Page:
However, it has the demerit of being vulnerable to the same d6 idea as came before, perhaps indeed strengthening it. So clearly either the queen or bishop must move, albeit Black could play 13...Bc2 before making the choice. The computer, reasonably enough, suggests 13....Bc5 which has the horrific threat of 14...Ng4 (not to mention 14...Bxf2+ since after 15.Kxf2 Ng4+ 16.Ke2 loses the queen). so it suggests further that White play 14.Nb3, allowing Black to win the e-pawn with 14...Bxe4.
Now this, to me, is the crucial position. Black is a pawn up, but is uncastled and the e4 bishop is loose. Meanwhile White has a dangerous rook on e1 and is close to completing his development. However, the d6 threat has been defused and indeed White is a bit short of centre pawns.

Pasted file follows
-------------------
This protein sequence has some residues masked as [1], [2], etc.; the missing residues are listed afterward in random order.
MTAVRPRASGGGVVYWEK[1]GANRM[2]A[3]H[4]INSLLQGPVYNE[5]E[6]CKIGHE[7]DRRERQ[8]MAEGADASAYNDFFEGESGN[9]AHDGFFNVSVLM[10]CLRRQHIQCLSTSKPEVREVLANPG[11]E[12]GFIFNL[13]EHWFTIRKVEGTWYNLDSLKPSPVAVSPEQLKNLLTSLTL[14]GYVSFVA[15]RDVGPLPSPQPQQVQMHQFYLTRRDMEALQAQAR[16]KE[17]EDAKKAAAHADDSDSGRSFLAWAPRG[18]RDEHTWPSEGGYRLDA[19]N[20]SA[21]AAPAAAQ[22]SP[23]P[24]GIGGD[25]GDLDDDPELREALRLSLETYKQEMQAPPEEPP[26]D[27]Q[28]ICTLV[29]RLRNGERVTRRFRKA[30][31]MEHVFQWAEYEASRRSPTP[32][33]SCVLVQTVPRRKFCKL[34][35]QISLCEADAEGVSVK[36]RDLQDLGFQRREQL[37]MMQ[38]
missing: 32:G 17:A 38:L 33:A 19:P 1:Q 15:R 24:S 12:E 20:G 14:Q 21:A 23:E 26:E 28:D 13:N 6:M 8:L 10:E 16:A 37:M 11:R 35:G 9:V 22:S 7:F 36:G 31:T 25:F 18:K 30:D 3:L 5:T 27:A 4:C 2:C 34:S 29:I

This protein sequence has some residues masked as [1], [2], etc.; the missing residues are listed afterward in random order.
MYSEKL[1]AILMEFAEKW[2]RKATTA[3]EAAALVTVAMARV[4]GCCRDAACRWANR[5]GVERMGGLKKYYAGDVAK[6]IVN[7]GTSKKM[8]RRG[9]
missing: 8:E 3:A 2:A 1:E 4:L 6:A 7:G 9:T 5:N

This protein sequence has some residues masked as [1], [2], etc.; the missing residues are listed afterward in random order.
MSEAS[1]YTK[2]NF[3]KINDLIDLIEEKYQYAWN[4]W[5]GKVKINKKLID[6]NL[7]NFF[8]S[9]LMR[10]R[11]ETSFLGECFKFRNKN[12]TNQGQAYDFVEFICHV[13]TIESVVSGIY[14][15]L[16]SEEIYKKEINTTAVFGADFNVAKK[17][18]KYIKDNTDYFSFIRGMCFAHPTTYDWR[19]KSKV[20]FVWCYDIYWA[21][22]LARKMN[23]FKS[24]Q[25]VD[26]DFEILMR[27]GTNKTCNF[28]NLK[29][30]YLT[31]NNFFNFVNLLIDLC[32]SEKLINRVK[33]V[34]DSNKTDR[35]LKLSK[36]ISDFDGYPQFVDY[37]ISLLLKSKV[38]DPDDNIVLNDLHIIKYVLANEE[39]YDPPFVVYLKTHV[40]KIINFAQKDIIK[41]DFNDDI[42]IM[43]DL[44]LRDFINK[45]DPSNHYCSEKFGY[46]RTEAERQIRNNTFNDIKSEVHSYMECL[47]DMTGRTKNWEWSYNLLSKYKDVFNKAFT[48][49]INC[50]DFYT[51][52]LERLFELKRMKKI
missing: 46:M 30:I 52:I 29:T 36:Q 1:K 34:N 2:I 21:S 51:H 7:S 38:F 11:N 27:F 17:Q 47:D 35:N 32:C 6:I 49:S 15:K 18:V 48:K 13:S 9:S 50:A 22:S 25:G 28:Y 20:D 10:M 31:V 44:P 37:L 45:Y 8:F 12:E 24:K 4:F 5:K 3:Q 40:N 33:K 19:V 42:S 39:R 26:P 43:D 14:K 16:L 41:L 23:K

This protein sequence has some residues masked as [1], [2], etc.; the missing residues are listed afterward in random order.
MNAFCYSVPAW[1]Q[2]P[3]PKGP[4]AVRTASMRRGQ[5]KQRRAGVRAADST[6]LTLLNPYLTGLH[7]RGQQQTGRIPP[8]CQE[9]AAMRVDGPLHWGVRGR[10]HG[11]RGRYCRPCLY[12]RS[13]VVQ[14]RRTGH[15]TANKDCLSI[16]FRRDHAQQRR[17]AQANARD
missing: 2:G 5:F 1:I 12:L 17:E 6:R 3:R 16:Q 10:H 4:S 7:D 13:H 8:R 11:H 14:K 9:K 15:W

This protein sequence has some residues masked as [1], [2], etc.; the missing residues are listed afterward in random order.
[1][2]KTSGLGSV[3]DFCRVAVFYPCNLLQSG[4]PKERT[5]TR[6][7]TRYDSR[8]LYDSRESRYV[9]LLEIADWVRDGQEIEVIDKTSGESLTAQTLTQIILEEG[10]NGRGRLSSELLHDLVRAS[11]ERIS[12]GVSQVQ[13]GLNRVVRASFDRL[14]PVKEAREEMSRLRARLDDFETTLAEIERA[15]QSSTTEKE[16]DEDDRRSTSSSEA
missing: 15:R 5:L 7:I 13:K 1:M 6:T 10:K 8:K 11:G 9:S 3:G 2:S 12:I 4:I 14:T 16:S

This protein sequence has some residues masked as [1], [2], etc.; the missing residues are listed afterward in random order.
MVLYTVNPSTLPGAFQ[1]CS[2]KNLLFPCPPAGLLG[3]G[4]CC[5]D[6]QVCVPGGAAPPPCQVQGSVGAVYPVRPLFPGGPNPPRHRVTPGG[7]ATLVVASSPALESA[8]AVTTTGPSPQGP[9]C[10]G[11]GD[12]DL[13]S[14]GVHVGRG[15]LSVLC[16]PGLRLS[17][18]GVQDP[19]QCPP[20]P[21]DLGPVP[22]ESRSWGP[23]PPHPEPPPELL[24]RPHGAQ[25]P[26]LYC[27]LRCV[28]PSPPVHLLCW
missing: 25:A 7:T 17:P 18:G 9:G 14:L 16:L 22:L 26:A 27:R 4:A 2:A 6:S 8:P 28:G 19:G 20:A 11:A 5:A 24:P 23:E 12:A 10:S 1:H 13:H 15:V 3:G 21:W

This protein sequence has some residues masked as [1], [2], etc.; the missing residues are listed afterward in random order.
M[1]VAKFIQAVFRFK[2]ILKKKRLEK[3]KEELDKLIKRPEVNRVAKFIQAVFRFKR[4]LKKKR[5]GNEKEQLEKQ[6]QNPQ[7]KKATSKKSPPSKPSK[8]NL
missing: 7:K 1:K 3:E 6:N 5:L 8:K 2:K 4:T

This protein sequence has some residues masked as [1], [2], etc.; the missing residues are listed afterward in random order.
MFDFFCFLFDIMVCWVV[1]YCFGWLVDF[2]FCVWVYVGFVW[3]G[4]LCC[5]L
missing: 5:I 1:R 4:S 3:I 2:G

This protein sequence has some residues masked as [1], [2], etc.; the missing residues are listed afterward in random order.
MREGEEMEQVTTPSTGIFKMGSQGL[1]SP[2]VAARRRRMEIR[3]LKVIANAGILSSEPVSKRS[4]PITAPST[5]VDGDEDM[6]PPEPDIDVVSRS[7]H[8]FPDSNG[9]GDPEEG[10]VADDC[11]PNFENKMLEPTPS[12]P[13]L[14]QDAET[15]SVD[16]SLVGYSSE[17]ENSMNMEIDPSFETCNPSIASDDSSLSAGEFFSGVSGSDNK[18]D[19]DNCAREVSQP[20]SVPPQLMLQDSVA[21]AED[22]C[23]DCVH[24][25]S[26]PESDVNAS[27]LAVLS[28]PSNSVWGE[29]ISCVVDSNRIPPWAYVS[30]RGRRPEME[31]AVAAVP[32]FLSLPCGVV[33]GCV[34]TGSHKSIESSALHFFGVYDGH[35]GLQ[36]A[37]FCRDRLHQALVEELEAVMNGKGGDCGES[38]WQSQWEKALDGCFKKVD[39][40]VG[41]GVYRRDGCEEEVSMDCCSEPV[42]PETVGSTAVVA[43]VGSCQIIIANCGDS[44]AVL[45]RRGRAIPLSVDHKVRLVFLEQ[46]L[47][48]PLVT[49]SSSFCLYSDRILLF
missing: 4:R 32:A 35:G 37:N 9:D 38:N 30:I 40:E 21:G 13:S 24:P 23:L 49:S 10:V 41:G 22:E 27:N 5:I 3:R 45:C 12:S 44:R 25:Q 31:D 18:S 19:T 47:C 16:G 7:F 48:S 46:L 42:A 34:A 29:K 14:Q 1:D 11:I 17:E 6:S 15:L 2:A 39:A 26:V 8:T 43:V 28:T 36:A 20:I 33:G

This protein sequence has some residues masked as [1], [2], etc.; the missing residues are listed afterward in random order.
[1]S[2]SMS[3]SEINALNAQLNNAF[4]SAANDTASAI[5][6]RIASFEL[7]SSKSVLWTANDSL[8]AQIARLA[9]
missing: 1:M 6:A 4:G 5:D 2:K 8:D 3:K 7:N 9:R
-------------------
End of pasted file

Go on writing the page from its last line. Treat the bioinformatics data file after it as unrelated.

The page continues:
Has White got sufficient for the pawn? I'm not that interested in what computers have to say, unless they can offer a concrete line proving the case one way or another. Can they? Mine (Rybka) seems to think White has about half a pawn's worth of compensation, but that's no guide since my experience is that computers normally - though not always - underestimate compensation for material. Indeed it just backs up my gut feeling that this is exactly the sort of position where White might have enough for the material, but in the absence of concrete variations, I'm really not sure.
I'm much more interested in what readers have to say. What variations would you try? Do you think White has sufficient? Which side would you prefer to be on? If we get some decent feedback we can have a look at some of the ideas (and then conclude with a look at some move-order issues earlier on in the line). But first, I'd be grateful if you could ask yourself the questions above. What has White got? What can you suggest?
But I shall ask myself the question - would I like to defend the Black position against Robin Haldane?
[* = given simply as "Indonesia" without the year, which Chessbase Database Online reveals to be 1983.]